RIO DE JANEIRO – Isadora Cerullo already had begun applying to some of the Ivy League’s most prestigious medical schools three years ago when an unexpected opportunity caused her to veer off course.
The coach of Cerullo’s club rugby team in Philadelphia informed her that the Brazilian national team was seeking international-born players to bolster its roster in advance of the 2016 Olympics.
Playing at the Olympics never seemed like an attainable goal to Cerullo until that email landed in her inbox. The former standout fullback at Columbia University progressed quickly for someone who discovered rugby only as a sophomore in college, but she hadn’t yet received much interest from the highly ranked U.S. women’s rugby team.
Vying for a spot on Brazil’s roster was more realistic even though Cerullo grew up in North Carolina and had visited her parents’ birth country only once ,when she was 9. Brazil’s newly formed rugby federation was so eager to become more competitive that it offered tryouts to any qualified player with a parent or grandparent born in the country.
“For me it wasn’t a tough decision,” Cerullo said. “I knew I really wanted to do this. My parents were really nervous about me playing rugby instead of going to medical school, but they eventually understood once they realized that my heart was behind it and I’d dedicate myself to it 100 percent.”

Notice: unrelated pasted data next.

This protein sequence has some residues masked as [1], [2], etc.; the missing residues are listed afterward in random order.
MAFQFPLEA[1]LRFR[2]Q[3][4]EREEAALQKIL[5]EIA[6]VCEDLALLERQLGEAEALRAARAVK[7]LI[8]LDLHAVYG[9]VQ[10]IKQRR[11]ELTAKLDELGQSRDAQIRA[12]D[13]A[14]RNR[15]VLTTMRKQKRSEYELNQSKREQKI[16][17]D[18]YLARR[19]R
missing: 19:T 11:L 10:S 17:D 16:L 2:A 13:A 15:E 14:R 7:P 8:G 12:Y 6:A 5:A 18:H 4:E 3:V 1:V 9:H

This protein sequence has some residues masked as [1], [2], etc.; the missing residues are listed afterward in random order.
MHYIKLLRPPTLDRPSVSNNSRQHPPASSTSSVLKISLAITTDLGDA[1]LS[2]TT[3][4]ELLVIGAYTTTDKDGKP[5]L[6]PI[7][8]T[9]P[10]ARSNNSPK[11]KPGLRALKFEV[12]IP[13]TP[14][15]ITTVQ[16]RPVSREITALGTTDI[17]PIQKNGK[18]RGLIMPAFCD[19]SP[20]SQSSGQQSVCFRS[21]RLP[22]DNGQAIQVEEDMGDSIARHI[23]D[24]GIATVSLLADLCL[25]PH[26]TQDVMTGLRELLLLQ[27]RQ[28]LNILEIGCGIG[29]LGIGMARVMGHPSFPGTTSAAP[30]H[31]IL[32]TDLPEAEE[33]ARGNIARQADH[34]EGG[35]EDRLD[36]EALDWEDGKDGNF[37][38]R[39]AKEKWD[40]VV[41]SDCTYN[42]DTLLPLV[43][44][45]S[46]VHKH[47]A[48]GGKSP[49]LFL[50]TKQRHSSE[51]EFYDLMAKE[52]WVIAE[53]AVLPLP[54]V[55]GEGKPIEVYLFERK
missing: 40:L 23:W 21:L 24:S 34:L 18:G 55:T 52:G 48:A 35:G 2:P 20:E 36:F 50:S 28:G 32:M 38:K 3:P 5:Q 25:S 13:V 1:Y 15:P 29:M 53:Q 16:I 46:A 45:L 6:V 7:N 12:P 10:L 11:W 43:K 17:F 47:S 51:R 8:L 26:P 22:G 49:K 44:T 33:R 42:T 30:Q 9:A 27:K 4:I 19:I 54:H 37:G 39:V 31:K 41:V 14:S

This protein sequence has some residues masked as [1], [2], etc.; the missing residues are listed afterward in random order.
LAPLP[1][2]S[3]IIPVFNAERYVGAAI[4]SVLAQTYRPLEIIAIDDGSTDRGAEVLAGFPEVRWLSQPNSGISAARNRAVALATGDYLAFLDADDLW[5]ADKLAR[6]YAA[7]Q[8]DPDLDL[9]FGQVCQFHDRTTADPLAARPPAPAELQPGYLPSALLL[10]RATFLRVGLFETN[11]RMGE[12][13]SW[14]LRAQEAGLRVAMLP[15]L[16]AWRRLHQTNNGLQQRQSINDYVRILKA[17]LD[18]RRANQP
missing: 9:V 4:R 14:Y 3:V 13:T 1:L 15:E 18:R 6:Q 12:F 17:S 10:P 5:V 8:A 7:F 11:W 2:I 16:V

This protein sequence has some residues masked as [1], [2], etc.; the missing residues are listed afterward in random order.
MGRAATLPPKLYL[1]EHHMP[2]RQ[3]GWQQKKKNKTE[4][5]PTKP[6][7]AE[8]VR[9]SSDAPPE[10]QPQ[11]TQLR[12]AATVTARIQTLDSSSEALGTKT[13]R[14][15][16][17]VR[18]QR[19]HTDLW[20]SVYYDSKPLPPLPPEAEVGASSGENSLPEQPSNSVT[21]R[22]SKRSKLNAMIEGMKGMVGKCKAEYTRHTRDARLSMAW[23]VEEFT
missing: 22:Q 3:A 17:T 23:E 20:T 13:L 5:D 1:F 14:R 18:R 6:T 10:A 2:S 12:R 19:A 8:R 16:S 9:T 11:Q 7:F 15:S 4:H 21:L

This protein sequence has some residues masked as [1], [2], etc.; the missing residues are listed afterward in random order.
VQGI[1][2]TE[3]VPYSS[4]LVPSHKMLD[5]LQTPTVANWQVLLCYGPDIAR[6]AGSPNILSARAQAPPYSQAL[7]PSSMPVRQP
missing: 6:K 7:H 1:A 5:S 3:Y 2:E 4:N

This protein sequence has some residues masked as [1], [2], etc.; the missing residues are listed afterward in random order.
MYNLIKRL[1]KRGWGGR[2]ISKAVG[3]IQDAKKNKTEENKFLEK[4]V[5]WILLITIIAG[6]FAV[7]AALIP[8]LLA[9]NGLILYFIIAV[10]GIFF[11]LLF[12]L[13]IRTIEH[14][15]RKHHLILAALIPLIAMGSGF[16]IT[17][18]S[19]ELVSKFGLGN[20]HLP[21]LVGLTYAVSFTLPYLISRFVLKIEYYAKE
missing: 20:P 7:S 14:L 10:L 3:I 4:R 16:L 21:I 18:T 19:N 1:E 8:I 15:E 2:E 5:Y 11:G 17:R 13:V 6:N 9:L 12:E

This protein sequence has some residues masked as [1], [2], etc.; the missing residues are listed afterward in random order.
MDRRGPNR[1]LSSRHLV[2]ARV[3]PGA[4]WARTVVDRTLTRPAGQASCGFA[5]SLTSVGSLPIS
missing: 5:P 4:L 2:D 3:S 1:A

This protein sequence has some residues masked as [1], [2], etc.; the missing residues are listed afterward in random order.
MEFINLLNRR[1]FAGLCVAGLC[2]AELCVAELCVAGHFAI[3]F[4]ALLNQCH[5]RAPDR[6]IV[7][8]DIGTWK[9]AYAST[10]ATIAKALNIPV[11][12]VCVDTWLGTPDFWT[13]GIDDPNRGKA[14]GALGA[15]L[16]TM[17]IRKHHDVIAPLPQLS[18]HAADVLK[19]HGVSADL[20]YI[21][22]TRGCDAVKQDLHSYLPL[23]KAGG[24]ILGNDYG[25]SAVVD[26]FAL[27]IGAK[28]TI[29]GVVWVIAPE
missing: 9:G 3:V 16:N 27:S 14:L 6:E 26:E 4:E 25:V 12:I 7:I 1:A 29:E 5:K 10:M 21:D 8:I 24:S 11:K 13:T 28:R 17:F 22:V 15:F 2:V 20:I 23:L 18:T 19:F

Cerullo is one of 19 athletes born outside Brazil yet competing anyway for the host nation. Many are seizing the opportunity to become an Olympian in a sport in which their birth countries are deep and formidable but Brazil is not as strong.
Host countries at the Olympics typically epitomize this trend because they qualify automatically to compete in sports in which they traditionally would not be eligible. That often sparks a scramble to improve quickly by adding foreign-born talent.
Whereas Olympic giants like the United States, China and Great Britain boast medal contenders in many sports, Brazil has more holes to fill. Rugby, fencing, field hockey, golf and water polo are among the sports in which Brazil has added foreign-born athletes during the buildup to the Olympics.
Serbian-born Slobodan Soro is expected to start at goalkeeper for Brazil’s men’s water polo team this week. The 37-year-old won a bronze medal with his birth country at the London Olympics but became a naturalized Brazilian citizen last year after his role with the Serbian team diminished.
Spanish-born brothers Xavier and Pau Vela Maggi both qualified for the Olympics, but they’ll compete under different flags. Xavier, 26, will row for Brazil, while Pau, 30, will row for his birth country.
Brazil’s field hockey team has an especially heavy foreign presence. Six of the team’s 18 players were born elsewhere and a seventh has lived in England since he was 6 months old, yet most of the players belted out the Brazilian national anthem in unison before their 7-0 pool play loss to Spain on Saturday night.